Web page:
Supreme Court To Take A Second Look At Case Involving "Insider Trading" On Government Healthcare Tip

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by Tyler Durden
Monday, Jan 11, 2021 - 07:20 PM

The Supreme Court is taking a second look look at several men who were convicted of wire fraud, insider trading and conversion of government property in a 2018 insider trading case involving what are being called "government secrets".

The case, which involves “King of Political Intelligence” David Blaszczak, had previously lowered the bar for what constituted insider trading in a Federal appeals court, according to Bloomberg. It centers around Blaszczak giving two hedge funds advance notice of coming government reimbursement rates. A jury had found that he provided "tips he picked up from ex-colleagues who were still in government".

The government source was Christopher Worrall, his friend at the time. Blaszczak turned around and gave the tips to Robert Olan and Theodore Huber, who were partners with Deerfield Management at the time. For trading on the tips, they were sentenced to "at least 20 months in prison". Everyone but Worrall was convicted of insider trading and all of the men were convicted of wire fraud and conversion of government property.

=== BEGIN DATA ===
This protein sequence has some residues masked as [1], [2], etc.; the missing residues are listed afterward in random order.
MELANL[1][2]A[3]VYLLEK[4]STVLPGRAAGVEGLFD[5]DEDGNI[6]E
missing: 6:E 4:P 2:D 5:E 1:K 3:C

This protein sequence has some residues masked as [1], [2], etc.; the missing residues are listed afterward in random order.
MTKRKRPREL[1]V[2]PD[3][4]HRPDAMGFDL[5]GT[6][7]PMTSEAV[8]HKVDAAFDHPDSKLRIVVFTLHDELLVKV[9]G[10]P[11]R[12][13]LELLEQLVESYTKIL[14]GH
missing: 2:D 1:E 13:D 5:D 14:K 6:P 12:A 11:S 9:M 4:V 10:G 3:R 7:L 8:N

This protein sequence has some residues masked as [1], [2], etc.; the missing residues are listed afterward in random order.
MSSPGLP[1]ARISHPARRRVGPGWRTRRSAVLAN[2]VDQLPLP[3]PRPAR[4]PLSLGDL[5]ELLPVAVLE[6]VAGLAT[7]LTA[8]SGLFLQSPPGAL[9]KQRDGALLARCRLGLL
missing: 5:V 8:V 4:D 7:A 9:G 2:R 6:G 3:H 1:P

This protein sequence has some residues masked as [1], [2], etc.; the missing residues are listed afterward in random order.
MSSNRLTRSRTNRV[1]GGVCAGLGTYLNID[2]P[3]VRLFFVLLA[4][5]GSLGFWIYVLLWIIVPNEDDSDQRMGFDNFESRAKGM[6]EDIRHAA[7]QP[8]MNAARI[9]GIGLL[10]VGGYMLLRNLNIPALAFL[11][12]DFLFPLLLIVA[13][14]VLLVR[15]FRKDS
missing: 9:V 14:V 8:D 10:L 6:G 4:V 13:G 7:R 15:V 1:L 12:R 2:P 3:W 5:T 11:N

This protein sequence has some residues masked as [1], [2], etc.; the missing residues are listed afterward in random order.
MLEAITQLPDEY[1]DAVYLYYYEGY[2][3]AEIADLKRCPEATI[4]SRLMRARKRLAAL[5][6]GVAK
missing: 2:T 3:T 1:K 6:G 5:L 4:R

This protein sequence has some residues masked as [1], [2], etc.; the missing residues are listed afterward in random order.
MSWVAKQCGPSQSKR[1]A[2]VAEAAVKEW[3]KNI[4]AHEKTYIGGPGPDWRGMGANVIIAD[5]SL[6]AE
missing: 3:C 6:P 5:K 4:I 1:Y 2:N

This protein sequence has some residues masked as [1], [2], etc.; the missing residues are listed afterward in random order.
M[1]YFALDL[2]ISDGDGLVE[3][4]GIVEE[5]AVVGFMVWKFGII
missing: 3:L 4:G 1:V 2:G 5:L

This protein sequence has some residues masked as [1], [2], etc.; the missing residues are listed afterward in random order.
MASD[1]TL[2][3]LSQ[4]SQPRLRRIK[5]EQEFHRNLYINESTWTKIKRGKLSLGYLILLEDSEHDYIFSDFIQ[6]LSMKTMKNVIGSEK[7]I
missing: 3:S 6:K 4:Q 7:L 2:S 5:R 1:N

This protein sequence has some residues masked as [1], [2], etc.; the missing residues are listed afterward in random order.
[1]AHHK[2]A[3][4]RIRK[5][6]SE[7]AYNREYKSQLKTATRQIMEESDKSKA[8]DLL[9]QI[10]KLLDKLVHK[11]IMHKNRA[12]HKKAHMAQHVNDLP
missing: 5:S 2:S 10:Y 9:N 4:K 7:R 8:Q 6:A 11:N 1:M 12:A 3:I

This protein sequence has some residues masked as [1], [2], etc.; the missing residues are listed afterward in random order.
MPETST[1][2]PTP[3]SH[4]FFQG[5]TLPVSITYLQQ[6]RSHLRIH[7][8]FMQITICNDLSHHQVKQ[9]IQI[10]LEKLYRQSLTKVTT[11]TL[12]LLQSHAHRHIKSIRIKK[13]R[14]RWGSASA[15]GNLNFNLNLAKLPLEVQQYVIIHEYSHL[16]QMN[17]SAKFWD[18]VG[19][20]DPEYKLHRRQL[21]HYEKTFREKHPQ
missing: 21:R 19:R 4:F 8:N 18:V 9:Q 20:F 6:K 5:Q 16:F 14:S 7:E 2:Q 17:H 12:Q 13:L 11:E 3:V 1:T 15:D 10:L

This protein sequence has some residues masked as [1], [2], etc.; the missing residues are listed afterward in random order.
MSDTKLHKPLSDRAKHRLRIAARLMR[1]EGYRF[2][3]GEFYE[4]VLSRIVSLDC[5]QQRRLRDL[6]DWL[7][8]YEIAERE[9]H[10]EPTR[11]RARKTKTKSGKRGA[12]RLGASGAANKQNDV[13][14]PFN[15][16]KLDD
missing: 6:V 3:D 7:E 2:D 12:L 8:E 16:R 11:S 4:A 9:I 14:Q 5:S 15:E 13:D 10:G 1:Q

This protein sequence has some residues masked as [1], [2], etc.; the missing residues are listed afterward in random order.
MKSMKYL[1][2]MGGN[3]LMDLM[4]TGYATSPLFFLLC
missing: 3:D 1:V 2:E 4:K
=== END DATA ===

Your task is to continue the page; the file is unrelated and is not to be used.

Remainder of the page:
Now, it appears the Supreme Court could be poised to reconsider. 

While the case is definitely a look into how those in government can clearly use information to benefit themselves (which led many like Senators Feinstein, Inhofe, and Loeffler to become topics of discussion due to their trading records in advance of government action last year) the parties appealed on the grounds that proposed government regulations don't fall under the umbrella for what constitutes the fraud at the center of the case.

And regardless of the outcome of the case, we won't be surprised when things return to the status quo: government officials facing little to no consequences for clearly trading on non-public information - and the little guy or run of the mill hedge fund manager - who gets the occasional "tip" on potential government action, winding up the scapegoat.